Myanmar broadens social media crackdown
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Myanmar broadens social media crackdown

Anger has grown in Myanmar since the coup that overthrew the country's civilian leaders this week. (AFP photo)
Anger has grown in Myanmar since the coup that overthrew the country's civilian leaders this week. (AFP photo)

YANGON: Myanmar's military rulers have broadened a crackdown on social media in a bid to stifle growing signs of popular dissent, as a UN envoy made direct contact with the new regime to pressure it into reversing this week's coup.

Twitter confirmed on Saturday it had become the latest platform blocked by the junta, following a surge of new users seeking to circumvent blocks on Facebook and other internet domains.

The move "undermines the public conversation and the rights of people to make their voices heard," a Twitter spokesperson told AFP.

The dawn arrests of de facto leader Aung San Suu Kyi and other senior leaders this week brought a sudden halt to Myanmar's brief 10-year experiment with democracy, and catalysed an outpouring of fury that has migrated from social media to the streets.

Online calls to protest the army takeover have prompted increasingly bold displays of defiance against the new regime including the nightly deafening clamour of people around the country banging pots and pans — a practice traditionally associated with driving out evil.

Friday saw one of the largest concentrated shows of public dissent within the country so far from around 200 teachers and university students.

The group sang a popular revolutionary song and displayed the three-finger salute borrowed from Thailand's democracy movements, mirroring similar rallies elsewhere in the country.

UN secretary-general Antonio Guterres said a special envoy to the country had made "first contact" with Myanmar's deputy military commander to urge the junta to relinquish power to the civilian government it toppled.

"We will do everything we can to make the international community united in making sure that conditions are created for this coup to be reversed," he told reporters on Friday.

State media in Myanmar reported Saturday that junta figures had spoken with diplomats the previous day to respond to an international outcry and asked them to work with the new leaders.

"The Government understand the concerns of the international community on the continuation of Myanmar's democratic transition process," International Cooperation Minister Ko Ko Hlaing said in the meeting, according to the report.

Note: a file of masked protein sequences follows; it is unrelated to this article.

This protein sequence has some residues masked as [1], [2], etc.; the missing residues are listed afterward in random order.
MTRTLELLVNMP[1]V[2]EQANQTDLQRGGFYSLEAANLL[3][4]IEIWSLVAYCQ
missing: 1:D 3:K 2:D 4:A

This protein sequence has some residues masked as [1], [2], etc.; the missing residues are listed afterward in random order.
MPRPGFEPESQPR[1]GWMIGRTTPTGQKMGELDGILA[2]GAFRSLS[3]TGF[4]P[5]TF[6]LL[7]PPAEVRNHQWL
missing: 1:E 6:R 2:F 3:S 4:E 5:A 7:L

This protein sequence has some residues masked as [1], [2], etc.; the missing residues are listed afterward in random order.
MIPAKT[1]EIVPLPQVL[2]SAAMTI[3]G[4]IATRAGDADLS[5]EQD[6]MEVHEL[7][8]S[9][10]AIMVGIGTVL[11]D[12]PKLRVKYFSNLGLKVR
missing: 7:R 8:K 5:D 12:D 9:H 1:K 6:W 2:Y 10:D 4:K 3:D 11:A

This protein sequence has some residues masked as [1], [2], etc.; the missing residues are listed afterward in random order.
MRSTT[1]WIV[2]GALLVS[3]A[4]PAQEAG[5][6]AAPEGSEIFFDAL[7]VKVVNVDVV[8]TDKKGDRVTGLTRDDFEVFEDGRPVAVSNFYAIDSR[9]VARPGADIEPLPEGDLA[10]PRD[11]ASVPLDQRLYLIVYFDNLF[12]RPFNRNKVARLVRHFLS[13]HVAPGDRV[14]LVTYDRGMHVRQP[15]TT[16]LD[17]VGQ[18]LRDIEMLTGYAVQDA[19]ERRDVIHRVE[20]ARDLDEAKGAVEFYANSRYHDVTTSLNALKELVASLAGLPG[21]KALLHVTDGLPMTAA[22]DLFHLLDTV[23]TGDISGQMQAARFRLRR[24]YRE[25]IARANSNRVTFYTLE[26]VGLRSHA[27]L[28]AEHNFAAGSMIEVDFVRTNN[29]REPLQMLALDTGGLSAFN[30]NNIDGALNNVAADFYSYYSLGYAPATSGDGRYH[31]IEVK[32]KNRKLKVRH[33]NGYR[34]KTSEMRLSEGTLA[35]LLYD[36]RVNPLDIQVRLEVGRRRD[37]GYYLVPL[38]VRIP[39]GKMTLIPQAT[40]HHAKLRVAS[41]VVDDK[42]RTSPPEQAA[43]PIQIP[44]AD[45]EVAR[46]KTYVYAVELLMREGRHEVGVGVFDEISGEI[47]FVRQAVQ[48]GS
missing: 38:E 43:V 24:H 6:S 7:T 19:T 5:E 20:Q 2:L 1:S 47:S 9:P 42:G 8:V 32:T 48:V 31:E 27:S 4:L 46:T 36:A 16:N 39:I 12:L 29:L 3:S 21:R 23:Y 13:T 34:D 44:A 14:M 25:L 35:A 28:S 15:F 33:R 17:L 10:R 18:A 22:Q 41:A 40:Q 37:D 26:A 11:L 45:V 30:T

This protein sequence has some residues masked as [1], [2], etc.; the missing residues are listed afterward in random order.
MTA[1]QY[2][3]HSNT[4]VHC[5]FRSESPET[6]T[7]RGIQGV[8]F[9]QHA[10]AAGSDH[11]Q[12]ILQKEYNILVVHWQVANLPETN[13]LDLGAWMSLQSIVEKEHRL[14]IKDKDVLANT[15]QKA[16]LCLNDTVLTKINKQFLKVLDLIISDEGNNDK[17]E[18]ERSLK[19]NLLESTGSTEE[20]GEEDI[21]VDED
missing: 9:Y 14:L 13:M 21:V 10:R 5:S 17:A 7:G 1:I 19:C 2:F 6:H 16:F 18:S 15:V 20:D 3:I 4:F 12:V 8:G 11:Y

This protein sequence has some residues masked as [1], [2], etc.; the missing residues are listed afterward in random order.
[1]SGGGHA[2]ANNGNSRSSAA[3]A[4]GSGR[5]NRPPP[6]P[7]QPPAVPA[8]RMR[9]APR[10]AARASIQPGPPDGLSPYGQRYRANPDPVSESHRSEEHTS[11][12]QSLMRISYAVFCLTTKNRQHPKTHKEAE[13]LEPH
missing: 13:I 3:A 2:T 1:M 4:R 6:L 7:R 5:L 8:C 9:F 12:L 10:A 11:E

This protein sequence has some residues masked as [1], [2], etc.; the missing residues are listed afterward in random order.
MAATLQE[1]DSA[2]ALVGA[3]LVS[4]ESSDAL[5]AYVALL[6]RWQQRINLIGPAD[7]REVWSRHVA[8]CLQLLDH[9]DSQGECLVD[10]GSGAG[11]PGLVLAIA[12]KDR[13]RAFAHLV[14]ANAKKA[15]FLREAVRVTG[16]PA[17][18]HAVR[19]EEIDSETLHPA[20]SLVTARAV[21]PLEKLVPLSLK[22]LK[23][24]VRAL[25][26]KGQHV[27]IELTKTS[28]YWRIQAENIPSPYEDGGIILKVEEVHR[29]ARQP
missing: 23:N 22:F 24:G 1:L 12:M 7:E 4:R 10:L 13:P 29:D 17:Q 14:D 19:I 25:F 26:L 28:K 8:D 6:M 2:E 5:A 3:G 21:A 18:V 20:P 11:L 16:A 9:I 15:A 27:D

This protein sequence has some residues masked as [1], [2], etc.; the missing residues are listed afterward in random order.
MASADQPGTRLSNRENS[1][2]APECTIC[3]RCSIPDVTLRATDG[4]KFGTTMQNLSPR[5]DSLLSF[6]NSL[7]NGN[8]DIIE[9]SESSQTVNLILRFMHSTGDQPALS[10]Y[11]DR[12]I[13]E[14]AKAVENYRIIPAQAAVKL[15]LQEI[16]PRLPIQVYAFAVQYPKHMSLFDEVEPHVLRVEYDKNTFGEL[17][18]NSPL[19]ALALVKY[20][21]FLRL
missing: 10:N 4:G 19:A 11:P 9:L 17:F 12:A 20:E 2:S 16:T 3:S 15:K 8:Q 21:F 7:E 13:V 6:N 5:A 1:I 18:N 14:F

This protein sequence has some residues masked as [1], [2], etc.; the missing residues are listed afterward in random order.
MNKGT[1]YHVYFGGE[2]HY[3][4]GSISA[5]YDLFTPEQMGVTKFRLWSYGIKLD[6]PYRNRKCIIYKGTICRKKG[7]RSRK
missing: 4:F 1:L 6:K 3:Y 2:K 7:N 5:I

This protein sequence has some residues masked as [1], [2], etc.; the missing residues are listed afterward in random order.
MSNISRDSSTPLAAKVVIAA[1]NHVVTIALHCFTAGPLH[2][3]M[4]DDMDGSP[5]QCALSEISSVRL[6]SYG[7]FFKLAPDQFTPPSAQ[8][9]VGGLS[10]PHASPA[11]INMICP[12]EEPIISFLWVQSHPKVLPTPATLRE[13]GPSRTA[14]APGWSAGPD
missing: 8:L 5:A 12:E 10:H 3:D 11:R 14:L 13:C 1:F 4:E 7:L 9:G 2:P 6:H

'Freedom from fear'

As protests gathered steam this week, the junta ordered telecom networks to freeze users out of access to Facebook, an extremely popular service in the country and arguably its main mode of communication.

The platform had hosted a rapidly growing "Civil Disobedience Movement" forum that had inspired civil servants, healthcare professionals, and teachers to show their dissent by boycotting their jobs in civil service and hospitals.

The military widened its efforts to stifle dissent on Friday when it demanded new blocks on other social media services.

Norway-based Telenor said its local phone company had been instructed to cut access to the platform late on Friday, adding it had "challenged the necessity" of the directive.

An apparent ministry document ordering the blockade — seen by AFP but not verified — said Twitter and Instagram were being used to "cause misunderstanding among the public".

Some internet-savvy users have managed to circumvent the social media block by using VPN services.

By Saturday morning, trending hashtags like #WeNeedDemocracy, #HeartheVoiceofMyanmar and "Freedom from fear" — the latter a famed Suu Kyi quote — had millions of mentions.

An immensely popular figure despite a tarnished reputation in the West, Suu Kyi has not been seen in public since the coup, but a party spokesman said Friday she was under house arrest and "in good health".

US President Joe Biden was among world leaders this week to demand the generals "relinquish power... release advocates and activists and officials they have detained, lift the restrictions in telecommunications, and refrain from violence".

Japanese beer giant Kirin — long under scrutiny over its ties to Myanmar's army-owned breweries — said Friday it was terminating a joint venture with a military-owned conglomerate.

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